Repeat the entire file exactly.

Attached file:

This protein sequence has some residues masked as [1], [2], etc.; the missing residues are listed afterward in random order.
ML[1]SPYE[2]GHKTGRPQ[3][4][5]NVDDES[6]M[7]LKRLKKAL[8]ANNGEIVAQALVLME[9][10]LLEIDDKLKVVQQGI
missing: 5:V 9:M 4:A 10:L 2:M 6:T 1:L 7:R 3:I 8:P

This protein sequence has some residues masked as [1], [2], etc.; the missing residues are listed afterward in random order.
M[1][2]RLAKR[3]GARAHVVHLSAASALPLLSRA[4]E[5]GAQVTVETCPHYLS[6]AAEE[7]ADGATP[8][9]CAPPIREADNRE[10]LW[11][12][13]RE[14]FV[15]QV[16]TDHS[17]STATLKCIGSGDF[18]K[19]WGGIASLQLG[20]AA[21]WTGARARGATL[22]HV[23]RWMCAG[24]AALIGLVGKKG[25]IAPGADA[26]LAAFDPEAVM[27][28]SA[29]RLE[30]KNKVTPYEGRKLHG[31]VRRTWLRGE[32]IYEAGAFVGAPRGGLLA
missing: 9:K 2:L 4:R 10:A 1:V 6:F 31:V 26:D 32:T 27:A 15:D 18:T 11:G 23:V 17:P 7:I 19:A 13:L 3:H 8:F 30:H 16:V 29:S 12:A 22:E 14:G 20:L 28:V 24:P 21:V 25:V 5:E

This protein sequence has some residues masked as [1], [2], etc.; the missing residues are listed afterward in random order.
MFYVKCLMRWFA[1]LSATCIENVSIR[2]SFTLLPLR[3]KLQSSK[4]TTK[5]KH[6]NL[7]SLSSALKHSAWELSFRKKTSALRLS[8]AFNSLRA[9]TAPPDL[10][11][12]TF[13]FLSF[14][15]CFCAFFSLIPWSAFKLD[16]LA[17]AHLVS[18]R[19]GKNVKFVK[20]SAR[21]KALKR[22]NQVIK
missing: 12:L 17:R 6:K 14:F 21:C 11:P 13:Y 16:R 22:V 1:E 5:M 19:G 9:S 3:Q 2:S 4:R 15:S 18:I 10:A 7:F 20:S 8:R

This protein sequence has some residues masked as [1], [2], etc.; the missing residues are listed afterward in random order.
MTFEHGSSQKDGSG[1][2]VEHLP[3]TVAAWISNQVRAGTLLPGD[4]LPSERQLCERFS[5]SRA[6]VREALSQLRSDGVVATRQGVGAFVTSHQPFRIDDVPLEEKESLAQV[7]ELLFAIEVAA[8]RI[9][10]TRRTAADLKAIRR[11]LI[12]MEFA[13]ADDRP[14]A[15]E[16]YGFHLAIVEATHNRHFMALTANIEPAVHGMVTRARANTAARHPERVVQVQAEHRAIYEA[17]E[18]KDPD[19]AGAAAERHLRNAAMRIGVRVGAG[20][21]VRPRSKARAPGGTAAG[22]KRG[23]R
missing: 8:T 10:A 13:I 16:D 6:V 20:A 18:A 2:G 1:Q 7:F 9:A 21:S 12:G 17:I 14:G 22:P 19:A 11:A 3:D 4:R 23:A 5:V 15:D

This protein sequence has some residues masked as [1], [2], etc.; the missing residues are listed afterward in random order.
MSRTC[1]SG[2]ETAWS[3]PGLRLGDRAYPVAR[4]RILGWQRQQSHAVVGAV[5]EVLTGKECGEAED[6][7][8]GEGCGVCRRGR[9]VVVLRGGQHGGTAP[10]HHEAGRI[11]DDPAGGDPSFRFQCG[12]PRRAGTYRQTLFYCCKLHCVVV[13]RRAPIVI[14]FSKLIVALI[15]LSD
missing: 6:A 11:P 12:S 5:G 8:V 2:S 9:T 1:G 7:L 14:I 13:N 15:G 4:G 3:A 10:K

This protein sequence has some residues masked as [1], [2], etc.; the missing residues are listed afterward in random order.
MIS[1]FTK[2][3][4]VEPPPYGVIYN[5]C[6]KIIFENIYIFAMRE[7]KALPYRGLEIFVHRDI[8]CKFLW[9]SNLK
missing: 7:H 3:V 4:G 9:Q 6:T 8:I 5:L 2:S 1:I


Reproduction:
This protein sequence has some residues masked as [1], [2], etc.; the missing residues are listed afterward in random order.
ML[1]SPYE[2]GHKTGRPQ[3][4][5]NVDDES[6]M[7]LKRLKKAL[8]ANNGEIVAQALVLME[9][10]LLEIDDKLKVVQQGI
missing: 5:V 9:M 4:A 10:L 2:M 6:T 1:L 7:R 3:I 8:P

This protein sequence has some residues masked as [1], [2], etc.; the missing residues are listed afterward in random order.
M[1][2]RLAKR[3]GARAHVVHLSAASALPLLSRA[4]E[5]GAQVTVETCPHYLS[6]AAEE[7]ADGATP[8][9]CAPPIREADNRE[10]LW[11][12][13]RE[14]FV[15]QV[16]TDHS[17]STATLKCIGSGDF[18]K[19]WGGIASLQLG[20]AA[21]WTGARARGATL[22]HV[23]RWMCAG[24]AALIGLVGKKG[25]IAPGADA[26]LAAFDPEAVM[27][28]SA[29]RLE[30]KNKVTPYEGRKLHG[31]VRRTWLRGE[32]IYEAGAFVGAPRGGLLA
missing: 9:K 2:L 4:R 10:A 1:V 6:F 31:V 26:D 32:T 27:A 15:D 18:T 11:G 23:V 17:P 7:I 19:A 13:L 3:H 8:F 30:H 16:V 29:S 12:A 22:E 14:G 20:L 28:V 24:P 21:V 25:V 5:E

This protein sequence has some residues masked as [1], [2], etc.; the missing residues are listed afterward in random order.
MFYVKCLMRWFA[1]LSATCIENVSIR[2]SFTLLPLR[3]KLQSSK[4]TTK[5]KH[6]NL[7]SLSSALKHSAWELSFRKKTSALRLS[8]AFNSLRA[9]TAPPDL[10][11][12]TF[13]FLSF[14][15]CFCAFFSLIPWSAFKLD[16]LA[17]AHLVS[18]R[19]GKNVKFVK[20]SAR[21]KALKR[22]NQVIK
missing: 12:L 17:R 6:K 14:F 21:C 11:P 13:Y 16:R 22:V 1:E 5:M 19:G 9:S 3:Q 2:S 4:R 15:S 18:I 10:A 7:F 20:S 8:R

This protein sequence has some residues masked as [1], [2], etc.; the missing residues are listed afterward in random order.
MTFEHGSSQKDGSG[1][2]VEHLP[3]TVAAWISNQVRAGTLLPGD[4]LPSERQLCERFS[5]SRA[6]VREALSQLRSDGVVATRQGVGAFVTSHQPFRIDDVPLEEKESLAQV[7]ELLFAIEVAA[8]RI[9][10]TRRTAADLKAIRR[11]LI[12]MEFA[13]ADDRP[14]A[15]E[16]YGFHLAIVEATHNRHFMALTANIEPAVHGMVTRARANTAARHPERVVQVQAEHRAIYEA[17]E[18]KDPD[19]AGAAAERHLRNAAMRIGVRVGAG[20][21]VRPRSKARAPGGTAAG[22]KRG[23]R
missing: 8:T 10:A 13:I 16:D 6:V 20:A 18:A 2:G 1:Q 7:F 9:A 21:S 12:G 17:I 14:G 22:P 19:A 11:A 3:D 4:R 23:A 5:V 15:D

This protein sequence has some residues masked as [1], [2], etc.; the missing residues are listed afterward in random order.
MSRTC[1]SG[2]ETAWS[3]PGLRLGDRAYPVAR[4]RILGWQRQQSHAVVGAV[5]EVLTGKECGEAED[6][7][8]GEGCGVCRRGR[9]VVVLRGGQHGGTAP[10]HHEAGRI[11]DDPAGGDPSFRFQCG[12]PRRAGTYRQTLFYCCKLHCVVV[13]RRAPIVI[14]FSKLIVALI[15]LSD
missing: 6:A 11:P 12:S 5:G 8:V 2:S 9:T 1:G 7:L 14:I 13:N 15:G 4:G 3:A 10:K

This protein sequence has some residues masked as [1], [2], etc.; the missing residues are listed afterward in random order.
MIS[1]FTK[2][3][4]VEPPPYGVIYN[5]C[6]KIIFENIYIFAMRE[7]KALPYRGLEIFVHRDI[8]CKFLW[9]SNLK
missing: 7:H 3:V 4:G 9:Q 6:T 8:I 5:L 2:S 1:I